Assemblyman Santabarbara Pitches Pilot Program in State Budget to Make Emergency Rooms in Hospitals Autism-Friendly

Partnership will create first Sensory-Friendly Emergency Room at Ellis Medicine, Autism Response Teams, customized plans for patients with Autism
March 8, 2019

Assemblyman Angelo Santabarbara, Chair of the Assembly’s Sub-Committee on Autism Spectrum Disorders, authored a new program that seeks to improve the medical diagnosis and treatment for individuals with Autism Spectrum and related disorders in hospitals and emergency rooms. About 1 in 59 children are now born with autism each year in the United States and more than 3.5 million Americans are living with an autism spectrum disorder. Patients with autism often have special needs that can create barriers to successfully receiving needed medical care for health issues that arise.

If approved in the upcoming state budget, Santabarbara’s proposal would establish the state’s first sensory friendly emergency room and integrated autism response team training pilot program to better serve patients with autism. The integrated sensory friendly emergency room would provide for the sensory needs of patients with autism and their families. The treatment areas would provide a quieter setting, dimmed lighting and a number of other sensory items that can make a significant difference in treating patients with autism.

The program would include training to establish integrated Autism Response Teams in emergency rooms that can assist patients with autism and their families to help identify the special needs of patients with autism related to environment, feeding, communication or other various criteria. The training would provide medical staff with the detailed information they need to help ensure that the patient's needs are met to the greatest extent possible.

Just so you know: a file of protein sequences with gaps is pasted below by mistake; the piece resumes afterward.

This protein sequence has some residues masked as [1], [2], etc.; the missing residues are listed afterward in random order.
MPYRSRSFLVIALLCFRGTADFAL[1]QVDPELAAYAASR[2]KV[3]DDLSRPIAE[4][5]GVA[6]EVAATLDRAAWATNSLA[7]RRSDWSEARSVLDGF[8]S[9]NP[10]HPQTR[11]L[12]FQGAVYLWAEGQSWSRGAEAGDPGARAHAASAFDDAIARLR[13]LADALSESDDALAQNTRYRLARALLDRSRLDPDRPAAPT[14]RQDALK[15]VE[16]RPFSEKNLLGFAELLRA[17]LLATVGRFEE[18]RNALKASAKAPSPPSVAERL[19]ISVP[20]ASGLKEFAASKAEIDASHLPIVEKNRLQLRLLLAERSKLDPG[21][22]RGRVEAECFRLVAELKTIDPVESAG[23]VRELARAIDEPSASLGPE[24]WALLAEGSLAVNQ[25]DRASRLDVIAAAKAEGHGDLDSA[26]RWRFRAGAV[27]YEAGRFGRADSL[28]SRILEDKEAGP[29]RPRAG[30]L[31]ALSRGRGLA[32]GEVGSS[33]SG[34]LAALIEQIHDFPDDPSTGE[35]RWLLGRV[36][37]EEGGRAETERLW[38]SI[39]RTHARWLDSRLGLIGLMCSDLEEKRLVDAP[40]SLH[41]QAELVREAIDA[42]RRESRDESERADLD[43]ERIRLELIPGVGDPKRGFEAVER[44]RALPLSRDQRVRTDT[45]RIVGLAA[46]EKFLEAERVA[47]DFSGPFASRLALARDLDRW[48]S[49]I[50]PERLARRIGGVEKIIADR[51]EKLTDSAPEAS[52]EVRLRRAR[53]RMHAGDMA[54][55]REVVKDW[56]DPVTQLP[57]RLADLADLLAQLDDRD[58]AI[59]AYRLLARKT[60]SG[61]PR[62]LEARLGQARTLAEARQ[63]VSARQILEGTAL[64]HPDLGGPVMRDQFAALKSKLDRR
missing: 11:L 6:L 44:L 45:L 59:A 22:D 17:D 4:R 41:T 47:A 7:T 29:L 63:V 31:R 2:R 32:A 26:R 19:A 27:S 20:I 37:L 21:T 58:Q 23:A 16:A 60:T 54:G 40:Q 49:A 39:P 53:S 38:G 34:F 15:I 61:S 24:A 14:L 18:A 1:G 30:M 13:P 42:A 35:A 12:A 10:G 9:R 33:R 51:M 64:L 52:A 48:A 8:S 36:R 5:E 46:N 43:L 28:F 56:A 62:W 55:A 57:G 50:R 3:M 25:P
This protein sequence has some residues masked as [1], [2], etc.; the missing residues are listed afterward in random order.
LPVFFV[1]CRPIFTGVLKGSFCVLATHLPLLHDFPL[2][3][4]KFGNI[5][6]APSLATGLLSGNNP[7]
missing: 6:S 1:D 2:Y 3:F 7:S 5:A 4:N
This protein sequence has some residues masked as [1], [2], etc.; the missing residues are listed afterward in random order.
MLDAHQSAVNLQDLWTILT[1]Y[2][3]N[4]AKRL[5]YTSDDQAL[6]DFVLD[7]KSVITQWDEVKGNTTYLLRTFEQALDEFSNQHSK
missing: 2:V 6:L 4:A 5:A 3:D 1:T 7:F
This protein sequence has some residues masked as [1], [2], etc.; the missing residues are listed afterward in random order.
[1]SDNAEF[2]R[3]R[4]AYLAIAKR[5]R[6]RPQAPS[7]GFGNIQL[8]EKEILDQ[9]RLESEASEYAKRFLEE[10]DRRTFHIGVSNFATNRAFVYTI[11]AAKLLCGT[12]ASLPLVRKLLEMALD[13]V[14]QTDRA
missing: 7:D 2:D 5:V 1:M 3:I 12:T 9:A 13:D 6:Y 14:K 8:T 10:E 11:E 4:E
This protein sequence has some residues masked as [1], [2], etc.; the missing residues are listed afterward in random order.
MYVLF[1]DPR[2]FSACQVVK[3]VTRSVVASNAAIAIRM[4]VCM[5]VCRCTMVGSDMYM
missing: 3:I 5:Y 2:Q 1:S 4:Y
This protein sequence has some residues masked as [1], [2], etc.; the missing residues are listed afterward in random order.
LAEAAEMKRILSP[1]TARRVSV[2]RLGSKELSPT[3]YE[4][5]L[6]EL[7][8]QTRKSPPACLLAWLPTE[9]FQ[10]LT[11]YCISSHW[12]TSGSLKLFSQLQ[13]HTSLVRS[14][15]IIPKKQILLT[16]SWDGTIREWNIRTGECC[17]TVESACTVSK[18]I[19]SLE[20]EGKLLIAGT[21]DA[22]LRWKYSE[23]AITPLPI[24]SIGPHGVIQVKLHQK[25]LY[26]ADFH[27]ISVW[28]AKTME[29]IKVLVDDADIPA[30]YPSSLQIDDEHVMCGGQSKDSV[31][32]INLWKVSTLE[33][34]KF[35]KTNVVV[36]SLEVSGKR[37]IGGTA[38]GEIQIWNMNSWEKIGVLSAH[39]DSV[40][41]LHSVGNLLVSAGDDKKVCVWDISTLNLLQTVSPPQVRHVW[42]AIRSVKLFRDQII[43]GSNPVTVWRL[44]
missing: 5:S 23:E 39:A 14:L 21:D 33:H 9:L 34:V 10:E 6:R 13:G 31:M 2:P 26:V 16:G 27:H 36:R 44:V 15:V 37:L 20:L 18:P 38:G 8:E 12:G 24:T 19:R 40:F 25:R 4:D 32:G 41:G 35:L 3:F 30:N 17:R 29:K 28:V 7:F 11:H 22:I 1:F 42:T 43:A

Santabarbara is partnering with the administrators of Ellis Medicine in Schenectady to establish the pilot program as a model for all hospitals in New York State.

“Autism is a spectrum disorder, meaning it can affect people in a variety of ways, making each person's needs unique,” said Assemblyman Santabarbara. “For patients with an Autism Spectrum Disorder, sometimes little things can make a really big difference, whether it’s speaking softly or changing the lighting in the room. Implementing cross-trained Autism Response Teams from existing medical staff will greatly improve diagnosis and treatment for patients with autism in hospitals and emergency rooms.”

“Those affected with an Autism Spectrum Disorder often need help understanding information and preparing for new situations,” said Janine Kruiswijk, Executive Director of the Autism Society of the Greater Capital Region. “Establishing a trained team that is knowledgeable about autism can advise physicians and other staff on how to best communicate with patients to provide the best and safest care possible.”

“We have long worked to ensure our physicians and staff are prepared to meet the needs of diverse populations,” said Paul Milton, president and CEO of Ellis Medicine. “And we are constantly striving to both improve patient experiences and enhance the quality of care we deliver. That’s why we’ve made autism awareness and specialized communications for patients with autism spectrum disorder a key priority.”

“At Ellis Medicine, we are headed in the right direction,” said Christopher S. Burky, MD, Chair of the Ellis Medicine Department of Psychiatry. “In the Department of Psychiatry, for instance, we continue to work with our staff on how to communicate with patients with ASD, and how to accommodate a range of specialized needs. Assemblyman Santabarbara’s proposal promises to give a meaningful boost to the training of medical staff. Being able to deploy a team that’s knowledgeable about the disorder across the entire Ellis system will be a tremendous resource, and go a long way in improving the patient experience for those with autism.”